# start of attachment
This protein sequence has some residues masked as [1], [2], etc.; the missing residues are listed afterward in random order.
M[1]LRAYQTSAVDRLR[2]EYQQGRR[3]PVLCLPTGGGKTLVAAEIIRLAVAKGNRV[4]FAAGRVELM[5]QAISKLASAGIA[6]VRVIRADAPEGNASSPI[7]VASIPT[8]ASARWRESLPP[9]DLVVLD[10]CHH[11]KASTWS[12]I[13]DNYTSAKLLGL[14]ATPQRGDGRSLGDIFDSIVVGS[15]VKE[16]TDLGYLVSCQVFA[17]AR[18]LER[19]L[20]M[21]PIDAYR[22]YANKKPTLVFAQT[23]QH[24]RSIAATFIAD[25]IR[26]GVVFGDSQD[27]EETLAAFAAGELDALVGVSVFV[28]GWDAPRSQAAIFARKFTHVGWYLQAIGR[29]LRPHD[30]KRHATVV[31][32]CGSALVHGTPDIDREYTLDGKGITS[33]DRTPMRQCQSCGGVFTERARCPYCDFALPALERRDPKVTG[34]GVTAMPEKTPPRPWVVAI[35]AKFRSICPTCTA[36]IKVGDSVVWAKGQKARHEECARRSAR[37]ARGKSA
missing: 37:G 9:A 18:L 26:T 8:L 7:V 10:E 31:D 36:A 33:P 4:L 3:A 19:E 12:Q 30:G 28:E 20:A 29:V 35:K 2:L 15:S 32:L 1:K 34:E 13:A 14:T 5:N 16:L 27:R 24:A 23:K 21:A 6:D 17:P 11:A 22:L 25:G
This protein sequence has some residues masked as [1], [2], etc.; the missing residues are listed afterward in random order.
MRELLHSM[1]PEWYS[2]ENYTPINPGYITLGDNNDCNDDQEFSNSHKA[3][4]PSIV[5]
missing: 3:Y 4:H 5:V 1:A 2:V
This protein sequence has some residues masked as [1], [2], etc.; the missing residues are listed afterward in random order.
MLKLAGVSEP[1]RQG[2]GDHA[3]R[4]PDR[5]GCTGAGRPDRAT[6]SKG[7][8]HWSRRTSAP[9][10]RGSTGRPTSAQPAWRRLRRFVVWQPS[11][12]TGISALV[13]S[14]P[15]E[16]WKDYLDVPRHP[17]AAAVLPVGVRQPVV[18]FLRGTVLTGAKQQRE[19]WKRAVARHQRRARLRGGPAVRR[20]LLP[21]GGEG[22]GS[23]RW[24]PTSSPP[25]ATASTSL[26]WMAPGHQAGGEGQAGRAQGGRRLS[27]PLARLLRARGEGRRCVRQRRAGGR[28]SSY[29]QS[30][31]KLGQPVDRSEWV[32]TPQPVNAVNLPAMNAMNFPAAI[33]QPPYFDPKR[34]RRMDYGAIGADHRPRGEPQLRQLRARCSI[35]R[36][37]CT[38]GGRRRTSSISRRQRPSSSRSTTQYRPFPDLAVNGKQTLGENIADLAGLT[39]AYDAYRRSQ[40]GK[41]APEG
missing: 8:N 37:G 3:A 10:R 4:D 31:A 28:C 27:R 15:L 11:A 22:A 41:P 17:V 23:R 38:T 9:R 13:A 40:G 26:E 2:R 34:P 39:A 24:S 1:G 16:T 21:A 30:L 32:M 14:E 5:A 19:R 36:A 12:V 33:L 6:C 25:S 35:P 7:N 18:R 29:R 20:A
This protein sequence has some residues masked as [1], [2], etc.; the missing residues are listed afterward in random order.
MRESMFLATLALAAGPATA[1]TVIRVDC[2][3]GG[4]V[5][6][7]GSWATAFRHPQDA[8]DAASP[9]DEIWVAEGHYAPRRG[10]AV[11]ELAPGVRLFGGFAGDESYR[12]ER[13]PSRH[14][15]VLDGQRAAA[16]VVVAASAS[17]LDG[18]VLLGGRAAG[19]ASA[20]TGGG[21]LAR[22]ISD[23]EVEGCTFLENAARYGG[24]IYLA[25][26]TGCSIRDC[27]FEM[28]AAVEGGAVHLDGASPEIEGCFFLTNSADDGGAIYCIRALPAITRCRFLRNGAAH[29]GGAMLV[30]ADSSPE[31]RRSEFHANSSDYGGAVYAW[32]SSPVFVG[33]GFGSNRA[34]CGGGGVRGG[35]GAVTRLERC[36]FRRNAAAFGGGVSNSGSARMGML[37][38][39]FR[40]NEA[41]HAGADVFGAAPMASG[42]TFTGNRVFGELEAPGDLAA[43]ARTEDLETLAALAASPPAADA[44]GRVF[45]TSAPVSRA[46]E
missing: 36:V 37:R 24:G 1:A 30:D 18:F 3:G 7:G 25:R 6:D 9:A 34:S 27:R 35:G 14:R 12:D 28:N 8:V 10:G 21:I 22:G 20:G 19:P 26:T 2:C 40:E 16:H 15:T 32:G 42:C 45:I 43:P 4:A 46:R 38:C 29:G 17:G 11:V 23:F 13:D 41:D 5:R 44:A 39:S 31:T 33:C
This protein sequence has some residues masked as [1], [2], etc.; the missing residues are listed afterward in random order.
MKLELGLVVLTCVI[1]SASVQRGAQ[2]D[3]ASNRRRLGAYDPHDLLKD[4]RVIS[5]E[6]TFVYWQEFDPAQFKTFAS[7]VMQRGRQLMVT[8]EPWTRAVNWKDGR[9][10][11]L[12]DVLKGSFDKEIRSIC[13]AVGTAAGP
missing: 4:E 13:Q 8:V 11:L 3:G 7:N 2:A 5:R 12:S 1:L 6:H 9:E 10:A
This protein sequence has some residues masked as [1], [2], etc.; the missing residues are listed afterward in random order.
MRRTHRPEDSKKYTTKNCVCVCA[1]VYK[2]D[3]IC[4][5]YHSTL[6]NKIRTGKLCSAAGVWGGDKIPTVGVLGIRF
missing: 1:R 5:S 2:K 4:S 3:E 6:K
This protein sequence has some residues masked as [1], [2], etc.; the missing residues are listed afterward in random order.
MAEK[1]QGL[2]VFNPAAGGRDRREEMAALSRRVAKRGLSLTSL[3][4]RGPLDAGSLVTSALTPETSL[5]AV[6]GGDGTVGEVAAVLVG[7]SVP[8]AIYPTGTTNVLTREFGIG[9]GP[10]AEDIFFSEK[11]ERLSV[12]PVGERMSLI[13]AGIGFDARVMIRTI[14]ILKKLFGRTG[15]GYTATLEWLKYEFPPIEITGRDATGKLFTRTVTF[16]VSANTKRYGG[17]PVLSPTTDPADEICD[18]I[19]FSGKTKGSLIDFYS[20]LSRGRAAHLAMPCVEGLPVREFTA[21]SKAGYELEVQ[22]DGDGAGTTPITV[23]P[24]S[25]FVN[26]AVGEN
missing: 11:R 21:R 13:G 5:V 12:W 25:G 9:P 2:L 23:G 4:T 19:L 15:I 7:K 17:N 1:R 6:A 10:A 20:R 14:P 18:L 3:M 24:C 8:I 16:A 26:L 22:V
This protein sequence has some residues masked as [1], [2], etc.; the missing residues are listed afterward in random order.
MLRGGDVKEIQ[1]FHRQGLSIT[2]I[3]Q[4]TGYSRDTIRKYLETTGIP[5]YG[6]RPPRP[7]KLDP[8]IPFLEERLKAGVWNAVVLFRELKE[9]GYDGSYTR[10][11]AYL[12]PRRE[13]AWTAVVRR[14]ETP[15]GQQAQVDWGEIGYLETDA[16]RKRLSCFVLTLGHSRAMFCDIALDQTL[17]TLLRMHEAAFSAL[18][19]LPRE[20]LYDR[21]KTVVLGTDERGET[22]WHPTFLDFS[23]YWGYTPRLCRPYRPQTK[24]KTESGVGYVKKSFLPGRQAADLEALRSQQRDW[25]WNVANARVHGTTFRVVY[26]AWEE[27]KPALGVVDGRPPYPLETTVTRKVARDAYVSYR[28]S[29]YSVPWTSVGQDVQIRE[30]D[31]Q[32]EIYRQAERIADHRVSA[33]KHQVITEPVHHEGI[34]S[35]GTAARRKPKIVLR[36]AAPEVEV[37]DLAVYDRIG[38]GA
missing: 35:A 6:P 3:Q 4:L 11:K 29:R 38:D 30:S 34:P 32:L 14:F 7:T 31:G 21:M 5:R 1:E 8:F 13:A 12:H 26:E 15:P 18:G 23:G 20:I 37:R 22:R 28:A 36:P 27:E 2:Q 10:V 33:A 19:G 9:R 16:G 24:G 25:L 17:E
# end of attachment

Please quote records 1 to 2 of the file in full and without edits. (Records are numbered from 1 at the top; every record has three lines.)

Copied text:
This protein sequence has some residues masked as [1], [2], etc.; the missing residues are listed afterward in random order.
M[1]LRAYQTSAVDRLR[2]EYQQGRR[3]PVLCLPTGGGKTLVAAEIIRLAVAKGNRV[4]FAAGRVELM[5]QAISKLASAGIA[6]VRVIRADAPEGNASSPI[7]VASIPT[8]ASARWRESLPP[9]DLVVLD[10]CHH[11]KASTWS[12]I[13]DNYTSAKLLGL[14]ATPQRGDGRSLGDIFDSIVVGS[15]VKE[16]TDLGYLVSCQVFA[17]AR[18]LER[19]L[20]M[21]PIDAYR[22]YANKKPTLVFAQT[23]QH[24]RSIAATFIAD[25]IR[26]GVVFGDSQD[27]EETLAAFAAGELDALVGVSVFV[28]GWDAPRSQAAIFARKFTHVGWYLQAIGR[29]LRPHD[30]KRHATVV[31][32]CGSALVHGTPDIDREYTLDGKGITS[33]DRTPMRQCQSCGGVFTERARCPYCDFALPALERRDPKVTG[34]GVTAMPEKTPPRPWVVAI[35]AKFRSICPTCTA[36]IKVGDSVVWAKGQKARHEECARRSAR[37]ARGKSA
missing: 37:G 9:A 18:L 26:T 8:L 7:V 10:E 31:D 36:A 33:P 4:L 3:A 19:E 12:Q 30:G 28:E 20:A 29:V 35:K 2:L 15:S 32:L 1:K 34:E 13:A 14:T 5:N 16:L 27:R 24:A 23:K 21:A 6:D 17:P 11:A 22:L 25:G
This protein sequence has some residues masked as [1], [2], etc.; the missing residues are listed afterward in random order.
MRELLHSM[1]PEWYS[2]ENYTPINPGYITLGDNNDCNDDQEFSNSHKA[3][4]PSIV[5]
missing: 3:Y 4:H 5:V 1:A 2:V